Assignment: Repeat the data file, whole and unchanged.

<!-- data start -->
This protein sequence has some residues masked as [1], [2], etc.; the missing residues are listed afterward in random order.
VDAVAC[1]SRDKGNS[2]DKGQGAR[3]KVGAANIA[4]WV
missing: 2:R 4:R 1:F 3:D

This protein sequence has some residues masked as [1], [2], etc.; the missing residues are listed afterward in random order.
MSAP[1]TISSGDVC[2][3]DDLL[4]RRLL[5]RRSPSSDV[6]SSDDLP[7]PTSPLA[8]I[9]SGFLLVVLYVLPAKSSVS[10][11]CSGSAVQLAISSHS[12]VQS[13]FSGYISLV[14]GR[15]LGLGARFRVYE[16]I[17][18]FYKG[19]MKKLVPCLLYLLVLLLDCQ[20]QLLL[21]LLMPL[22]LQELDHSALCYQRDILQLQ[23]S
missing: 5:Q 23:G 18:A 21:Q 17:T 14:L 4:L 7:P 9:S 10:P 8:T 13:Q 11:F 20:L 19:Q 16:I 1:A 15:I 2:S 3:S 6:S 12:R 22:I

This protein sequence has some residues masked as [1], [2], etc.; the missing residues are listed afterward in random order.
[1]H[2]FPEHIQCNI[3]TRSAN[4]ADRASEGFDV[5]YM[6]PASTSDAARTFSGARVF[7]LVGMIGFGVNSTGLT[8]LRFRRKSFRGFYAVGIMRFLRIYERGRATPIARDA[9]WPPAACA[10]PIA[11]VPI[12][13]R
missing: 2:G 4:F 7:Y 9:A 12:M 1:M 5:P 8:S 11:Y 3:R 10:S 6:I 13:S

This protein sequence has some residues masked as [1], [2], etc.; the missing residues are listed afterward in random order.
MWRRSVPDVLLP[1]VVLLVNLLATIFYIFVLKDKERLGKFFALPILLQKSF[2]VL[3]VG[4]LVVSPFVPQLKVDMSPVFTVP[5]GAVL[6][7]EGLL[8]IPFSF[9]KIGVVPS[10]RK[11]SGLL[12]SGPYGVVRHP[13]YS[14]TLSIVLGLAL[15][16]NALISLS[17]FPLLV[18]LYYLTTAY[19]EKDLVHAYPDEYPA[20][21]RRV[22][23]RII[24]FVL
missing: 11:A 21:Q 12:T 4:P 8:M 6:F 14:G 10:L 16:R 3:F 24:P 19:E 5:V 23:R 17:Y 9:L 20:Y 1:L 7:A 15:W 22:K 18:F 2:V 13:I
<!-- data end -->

This protein sequence has some residues masked as [1], [2], etc.; the missing residues are listed afterward in random order.
VDAVAC[1]SRDKGNS[2]DKGQGAR[3]KVGAANIA[4]WV
missing: 2:R 4:R 1:F 3:D

This protein sequence has some residues masked as [1], [2], etc.; the missing residues are listed afterward in random order.
MSAP[1]TISSGDVC[2][3]DDLL[4]RRLL[5]RRSPSSDV[6]SSDDLP[7]PTSPLA[8]I[9]SGFLLVVLYVLPAKSSVS[10][11]CSGSAVQLAISSHS[12]VQS[13]FSGYISLV[14]GR[15]LGLGARFRVYE[16]I[17][18]FYKG[19]MKKLVPCLLYLLVLLLDCQ[20]QLLL[21]LLMPL[22]LQELDHSALCYQRDILQLQ[23]S
missing: 5:Q 23:G 18:A 21:Q 17:T 14:L 4:L 7:P 9:S 10:P 8:T 13:Q 11:F 20:L 19:Q 16:I 1:A 15:I 2:S 3:S 6:S 12:R 22:I

This protein sequence has some residues masked as [1], [2], etc.; the missing residues are listed afterward in random order.
[1]H[2]FPEHIQCNI[3]TRSAN[4]ADRASEGFDV[5]YM[6]PASTSDAARTFSGARVF[7]LVGMIGFGVNSTGLT[8]LRFRRKSFRGFYAVGIMRFLRIYERGRATPIARDA[9]WPPAACA[10]PIA[11]VPI[12][13]R
missing: 2:G 4:F 7:Y 9:A 12:M 1:M 5:P 8:S 11:Y 3:R 10:S 6:I 13:S

This protein sequence has some residues masked as [1], [2], etc.; the missing residues are listed afterward in random order.
MWRRSVPDVLLP[1]VVLLVNLLATIFYIFVLKDKERLGKFFALPILLQKSF[2]VL[3]VG[4]LVVSPFVPQLKVDMSPVFTVP[5]GAVL[6][7]EGLL[8]IPFSF[9]KIGVVPS[10]RK[11]SGLL[12]SGPYGVVRHP[13]YS[14]TLSIVLGLAL[15][16]NALISLS[17]FPLLV[18]LYYLTTAY[19]EKDLVHAYPDEYPA[20][21]RRV[22][23]RII[24]FVL
missing: 11:A 21:Q 12:T 4:P 8:M 6:F 14:G 10:L 16:R 3:F 24:P 19:E 5:V 23:R 17:Y 9:L 20:Y 1:L 7:A 15:W 22:K 18:F 2:V 13:I